German Chancellor Angela Merkel has pledged to fully support the country’s worst German floods victims decades ago. Recorded rains in western Europe caused rivers to overflow their banks, destroying the region.
- At least 59 people have died in German floods and hundreds more have been reported missing.
- Belgium has also reported at least 11 deaths after bad weather, with politicians blaming climate change.
Experts say that climate change is expected to increase the frequency of extreme weather, but linking any single event to global warming is complex.
Speaking during a meeting with US President Joe Biden in Washington DC, Merkel expressed “deep words of condolence” to everyone in the region who has lost loved ones after a “day of worry and despair”.
“I am afraid we will see the magnitude of this tragedy in the coming days,” he said. He pledged to support the government in its efforts to rescue and rebuild, saying to the German floods people that the government “will not leave you alone in this difficult and difficult hour”.
About 15,000 police officers, soldiers and paramedics were on the scene to assist with the search and rescue, while helicopters picked up displaced residents from the roofs and tanks and cleared the fallen tree roads and debris.
Residents in the province told AFP they were shocked by the tragedy.
“No one was expecting this – where did all this rain come from? You’re crazy,” said Annemarie Mueller, 65, who lives in Mayen. “It made a lot of noise and given how fast it came down we thought it would break the door.”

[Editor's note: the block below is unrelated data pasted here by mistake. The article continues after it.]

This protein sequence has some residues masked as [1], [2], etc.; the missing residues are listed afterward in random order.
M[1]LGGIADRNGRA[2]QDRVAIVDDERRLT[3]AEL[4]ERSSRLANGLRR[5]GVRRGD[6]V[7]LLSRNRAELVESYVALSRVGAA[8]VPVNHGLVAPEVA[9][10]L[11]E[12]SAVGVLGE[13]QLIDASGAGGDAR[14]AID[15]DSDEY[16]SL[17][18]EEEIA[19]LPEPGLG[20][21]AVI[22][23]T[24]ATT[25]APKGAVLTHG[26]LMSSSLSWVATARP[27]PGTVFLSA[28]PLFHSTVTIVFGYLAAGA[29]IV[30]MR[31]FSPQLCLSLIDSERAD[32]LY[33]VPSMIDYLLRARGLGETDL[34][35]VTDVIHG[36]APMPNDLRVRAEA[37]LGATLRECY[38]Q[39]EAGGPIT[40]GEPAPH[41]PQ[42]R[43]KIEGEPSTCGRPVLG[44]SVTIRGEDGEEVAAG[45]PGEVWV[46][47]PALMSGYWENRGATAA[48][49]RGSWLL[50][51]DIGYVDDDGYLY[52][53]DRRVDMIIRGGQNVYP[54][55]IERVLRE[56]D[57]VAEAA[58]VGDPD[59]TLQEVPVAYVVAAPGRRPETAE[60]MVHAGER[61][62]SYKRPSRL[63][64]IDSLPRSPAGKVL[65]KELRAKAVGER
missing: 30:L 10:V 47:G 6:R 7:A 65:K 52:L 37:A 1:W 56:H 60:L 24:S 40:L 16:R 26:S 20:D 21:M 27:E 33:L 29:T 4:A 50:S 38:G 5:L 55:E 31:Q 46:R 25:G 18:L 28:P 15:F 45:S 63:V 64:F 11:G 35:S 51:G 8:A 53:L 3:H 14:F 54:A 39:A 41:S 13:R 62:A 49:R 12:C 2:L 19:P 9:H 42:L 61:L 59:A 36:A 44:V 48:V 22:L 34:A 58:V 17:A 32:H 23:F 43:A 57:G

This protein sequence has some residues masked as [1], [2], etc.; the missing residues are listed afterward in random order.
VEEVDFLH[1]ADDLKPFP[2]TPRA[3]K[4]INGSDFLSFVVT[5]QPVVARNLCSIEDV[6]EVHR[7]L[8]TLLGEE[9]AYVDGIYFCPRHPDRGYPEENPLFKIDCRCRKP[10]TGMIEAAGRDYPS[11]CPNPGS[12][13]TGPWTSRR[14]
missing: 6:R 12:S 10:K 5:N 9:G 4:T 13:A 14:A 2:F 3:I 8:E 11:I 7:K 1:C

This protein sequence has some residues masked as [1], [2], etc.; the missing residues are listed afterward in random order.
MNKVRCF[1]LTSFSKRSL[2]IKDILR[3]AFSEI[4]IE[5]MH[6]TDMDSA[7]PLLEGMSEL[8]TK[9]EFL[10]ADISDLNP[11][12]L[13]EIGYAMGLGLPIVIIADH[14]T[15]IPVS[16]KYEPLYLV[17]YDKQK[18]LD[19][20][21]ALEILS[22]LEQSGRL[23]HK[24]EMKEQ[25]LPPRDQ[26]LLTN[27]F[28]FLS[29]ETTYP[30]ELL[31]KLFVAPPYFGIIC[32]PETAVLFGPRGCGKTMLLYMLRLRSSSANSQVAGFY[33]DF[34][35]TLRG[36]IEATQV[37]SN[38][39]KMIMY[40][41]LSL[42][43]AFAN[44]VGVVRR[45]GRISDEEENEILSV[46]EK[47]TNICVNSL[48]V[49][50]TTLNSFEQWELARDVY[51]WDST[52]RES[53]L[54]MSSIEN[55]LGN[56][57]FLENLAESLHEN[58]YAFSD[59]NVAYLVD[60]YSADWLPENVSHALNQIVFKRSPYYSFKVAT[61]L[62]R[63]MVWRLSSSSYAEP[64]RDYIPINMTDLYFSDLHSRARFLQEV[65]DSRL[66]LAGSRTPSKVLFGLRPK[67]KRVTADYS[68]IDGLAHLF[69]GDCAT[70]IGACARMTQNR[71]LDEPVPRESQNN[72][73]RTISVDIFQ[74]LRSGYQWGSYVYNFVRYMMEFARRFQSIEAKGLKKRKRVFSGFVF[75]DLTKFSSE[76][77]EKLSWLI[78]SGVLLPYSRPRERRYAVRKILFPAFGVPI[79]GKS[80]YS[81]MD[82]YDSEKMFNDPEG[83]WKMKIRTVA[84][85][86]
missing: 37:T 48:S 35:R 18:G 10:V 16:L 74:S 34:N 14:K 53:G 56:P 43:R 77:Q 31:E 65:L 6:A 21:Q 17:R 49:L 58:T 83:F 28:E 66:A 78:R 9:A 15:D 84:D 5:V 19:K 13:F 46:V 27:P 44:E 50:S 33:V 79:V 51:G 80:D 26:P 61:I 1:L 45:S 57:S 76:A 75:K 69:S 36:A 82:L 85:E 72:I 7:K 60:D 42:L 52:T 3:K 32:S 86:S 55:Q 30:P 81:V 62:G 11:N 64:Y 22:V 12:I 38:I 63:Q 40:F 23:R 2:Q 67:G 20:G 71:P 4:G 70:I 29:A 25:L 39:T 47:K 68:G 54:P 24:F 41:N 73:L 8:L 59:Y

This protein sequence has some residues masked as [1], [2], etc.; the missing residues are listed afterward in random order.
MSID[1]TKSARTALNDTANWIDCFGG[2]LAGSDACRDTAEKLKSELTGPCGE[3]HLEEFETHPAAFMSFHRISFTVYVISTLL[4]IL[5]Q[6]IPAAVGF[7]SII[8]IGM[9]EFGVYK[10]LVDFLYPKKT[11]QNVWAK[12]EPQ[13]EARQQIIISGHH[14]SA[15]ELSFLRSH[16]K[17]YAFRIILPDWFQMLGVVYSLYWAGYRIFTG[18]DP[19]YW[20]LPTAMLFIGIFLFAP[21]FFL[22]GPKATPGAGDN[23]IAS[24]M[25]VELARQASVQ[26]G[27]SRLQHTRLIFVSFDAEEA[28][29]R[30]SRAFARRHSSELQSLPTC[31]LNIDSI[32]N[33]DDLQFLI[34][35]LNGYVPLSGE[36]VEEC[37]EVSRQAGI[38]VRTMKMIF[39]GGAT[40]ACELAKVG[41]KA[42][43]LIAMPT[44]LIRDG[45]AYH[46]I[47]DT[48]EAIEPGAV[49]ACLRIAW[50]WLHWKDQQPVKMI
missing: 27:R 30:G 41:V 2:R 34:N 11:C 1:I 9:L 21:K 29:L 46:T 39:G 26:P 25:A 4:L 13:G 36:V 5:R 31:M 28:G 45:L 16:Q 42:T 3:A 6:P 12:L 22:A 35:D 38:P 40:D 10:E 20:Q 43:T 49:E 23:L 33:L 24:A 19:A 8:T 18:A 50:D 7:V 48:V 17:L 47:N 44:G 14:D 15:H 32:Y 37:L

Armin Laschet, Prime Minister of North Rhine-Westphalia, blamed the worst weather on global warming during a visit to the worst-affected area.
“We will face such incidents over and over again, and that means we need to accelerate climate protection measures … because climate change is not limited to one state,” he said.
- In Belgium, significant flood paintings have shown cars being washed off the roadside in the city of Verviers.
Residents of Liège, the third largest city in Belgium after Brussels and Antwerp, are ordered to evacuate. Local authorities say those who cannot walk should move to the upper floors of their buildings.
The Meuse River, which flows through the city center, is expected to rise by another 1.5 feet [1.5 m], though it is already at its peak. Officials are also concerned that a dam bridge in the area might fall over and urge people to help each other.
- “The crisis is different and there must be unity,” a local authority said in a statement.
Belgian King Philippe and Queen Mathilde visited the trouble center in Chaudfontaine, southeast of Liège, which was built for the affected residents.
In the Netherlands, King Willem-Alexander and Queen Maxima examined the damage in Valeknburg, near the Belgian and German floods borders, when floods flooded the city center and forced the evacuation of many nursing homes.
The country has reported no casualties but thousands of people in major cities and towns along the Meuse River have been urged to leave their homes immediately.
In the Dutch town of Maastricht, 10,000 people were ordered to evacuate.
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